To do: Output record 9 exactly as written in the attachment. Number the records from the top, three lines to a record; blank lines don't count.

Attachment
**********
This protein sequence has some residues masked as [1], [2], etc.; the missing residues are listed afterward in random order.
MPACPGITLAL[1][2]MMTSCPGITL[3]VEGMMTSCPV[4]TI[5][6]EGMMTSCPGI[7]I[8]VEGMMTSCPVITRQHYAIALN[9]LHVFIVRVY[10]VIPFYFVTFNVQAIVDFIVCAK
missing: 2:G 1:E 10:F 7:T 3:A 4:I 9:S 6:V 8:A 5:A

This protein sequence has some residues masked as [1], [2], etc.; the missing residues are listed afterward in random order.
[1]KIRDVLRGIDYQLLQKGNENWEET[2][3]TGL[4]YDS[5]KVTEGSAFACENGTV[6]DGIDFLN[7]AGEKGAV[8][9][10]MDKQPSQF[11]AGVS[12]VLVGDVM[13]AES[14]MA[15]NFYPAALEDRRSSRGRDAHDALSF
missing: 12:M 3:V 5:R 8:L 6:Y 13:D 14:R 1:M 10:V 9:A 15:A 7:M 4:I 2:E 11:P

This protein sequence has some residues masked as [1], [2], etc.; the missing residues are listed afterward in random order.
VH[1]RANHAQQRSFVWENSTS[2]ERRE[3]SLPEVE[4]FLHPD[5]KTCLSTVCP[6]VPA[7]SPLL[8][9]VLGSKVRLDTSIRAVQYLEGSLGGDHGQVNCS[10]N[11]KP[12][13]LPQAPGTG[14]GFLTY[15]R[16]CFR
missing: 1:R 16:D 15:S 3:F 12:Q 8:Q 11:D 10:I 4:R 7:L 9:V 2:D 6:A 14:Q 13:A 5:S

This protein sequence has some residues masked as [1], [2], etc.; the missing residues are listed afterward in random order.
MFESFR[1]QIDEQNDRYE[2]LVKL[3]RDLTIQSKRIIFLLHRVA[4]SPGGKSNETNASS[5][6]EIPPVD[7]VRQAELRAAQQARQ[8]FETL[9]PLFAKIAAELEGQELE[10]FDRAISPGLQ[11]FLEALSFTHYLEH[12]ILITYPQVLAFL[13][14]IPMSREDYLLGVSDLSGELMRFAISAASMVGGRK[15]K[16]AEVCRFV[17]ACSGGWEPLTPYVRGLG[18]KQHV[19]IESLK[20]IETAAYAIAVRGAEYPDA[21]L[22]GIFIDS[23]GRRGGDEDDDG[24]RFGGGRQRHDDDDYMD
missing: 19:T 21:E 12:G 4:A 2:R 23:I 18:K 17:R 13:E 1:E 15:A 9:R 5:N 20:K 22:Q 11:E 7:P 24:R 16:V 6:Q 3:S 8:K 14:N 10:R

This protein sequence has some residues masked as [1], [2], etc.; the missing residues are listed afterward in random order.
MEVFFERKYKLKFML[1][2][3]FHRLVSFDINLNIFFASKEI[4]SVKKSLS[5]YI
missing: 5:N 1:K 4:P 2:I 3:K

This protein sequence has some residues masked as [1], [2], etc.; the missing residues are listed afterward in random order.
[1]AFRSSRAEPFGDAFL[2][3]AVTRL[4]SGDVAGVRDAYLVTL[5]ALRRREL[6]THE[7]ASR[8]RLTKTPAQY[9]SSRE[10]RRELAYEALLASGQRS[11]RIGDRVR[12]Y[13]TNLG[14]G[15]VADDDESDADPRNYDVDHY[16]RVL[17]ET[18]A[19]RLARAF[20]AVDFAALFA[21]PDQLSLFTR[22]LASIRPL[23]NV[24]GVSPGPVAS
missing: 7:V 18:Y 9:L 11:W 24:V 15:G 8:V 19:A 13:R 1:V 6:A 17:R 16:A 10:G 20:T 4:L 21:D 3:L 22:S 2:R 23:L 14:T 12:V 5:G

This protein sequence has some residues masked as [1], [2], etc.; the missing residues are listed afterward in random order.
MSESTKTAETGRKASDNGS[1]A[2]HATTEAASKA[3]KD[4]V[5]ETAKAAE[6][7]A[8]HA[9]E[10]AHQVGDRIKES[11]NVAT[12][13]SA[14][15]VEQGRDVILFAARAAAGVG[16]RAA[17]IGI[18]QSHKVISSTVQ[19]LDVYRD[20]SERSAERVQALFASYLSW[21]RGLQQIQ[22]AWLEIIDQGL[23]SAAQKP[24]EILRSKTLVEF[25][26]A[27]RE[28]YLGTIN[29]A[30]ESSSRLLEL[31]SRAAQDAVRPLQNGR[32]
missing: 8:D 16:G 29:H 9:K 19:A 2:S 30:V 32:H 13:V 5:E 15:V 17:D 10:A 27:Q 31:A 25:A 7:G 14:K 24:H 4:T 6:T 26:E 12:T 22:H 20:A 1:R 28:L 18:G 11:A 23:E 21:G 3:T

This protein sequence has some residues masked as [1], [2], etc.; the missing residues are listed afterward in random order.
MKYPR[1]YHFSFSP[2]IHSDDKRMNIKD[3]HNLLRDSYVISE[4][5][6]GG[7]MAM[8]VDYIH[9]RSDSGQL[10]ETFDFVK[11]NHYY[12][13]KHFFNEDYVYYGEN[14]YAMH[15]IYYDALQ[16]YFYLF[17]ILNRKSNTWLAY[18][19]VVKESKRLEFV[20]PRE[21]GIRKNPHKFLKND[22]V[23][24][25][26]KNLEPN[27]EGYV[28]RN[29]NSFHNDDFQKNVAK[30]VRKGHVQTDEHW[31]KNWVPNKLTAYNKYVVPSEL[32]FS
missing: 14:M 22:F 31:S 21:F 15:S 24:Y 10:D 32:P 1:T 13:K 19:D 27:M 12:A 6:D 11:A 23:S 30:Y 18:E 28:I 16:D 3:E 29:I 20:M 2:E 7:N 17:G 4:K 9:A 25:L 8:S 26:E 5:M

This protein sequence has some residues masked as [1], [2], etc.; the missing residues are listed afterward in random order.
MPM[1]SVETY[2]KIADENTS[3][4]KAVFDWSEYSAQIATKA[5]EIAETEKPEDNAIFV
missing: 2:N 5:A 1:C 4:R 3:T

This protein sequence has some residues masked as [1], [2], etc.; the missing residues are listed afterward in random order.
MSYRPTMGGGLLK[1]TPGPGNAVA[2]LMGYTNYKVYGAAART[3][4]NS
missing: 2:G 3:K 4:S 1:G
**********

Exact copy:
This protein sequence has some residues masked as [1], [2], etc.; the missing residues are listed afterward in random order.
MPM[1]SVETY[2]KIADENTS[3][4]KAVFDWSEYSAQIATKA[5]EIAETEKPEDNAIFV
missing: 2:N 5:A 1:C 4:R 3:T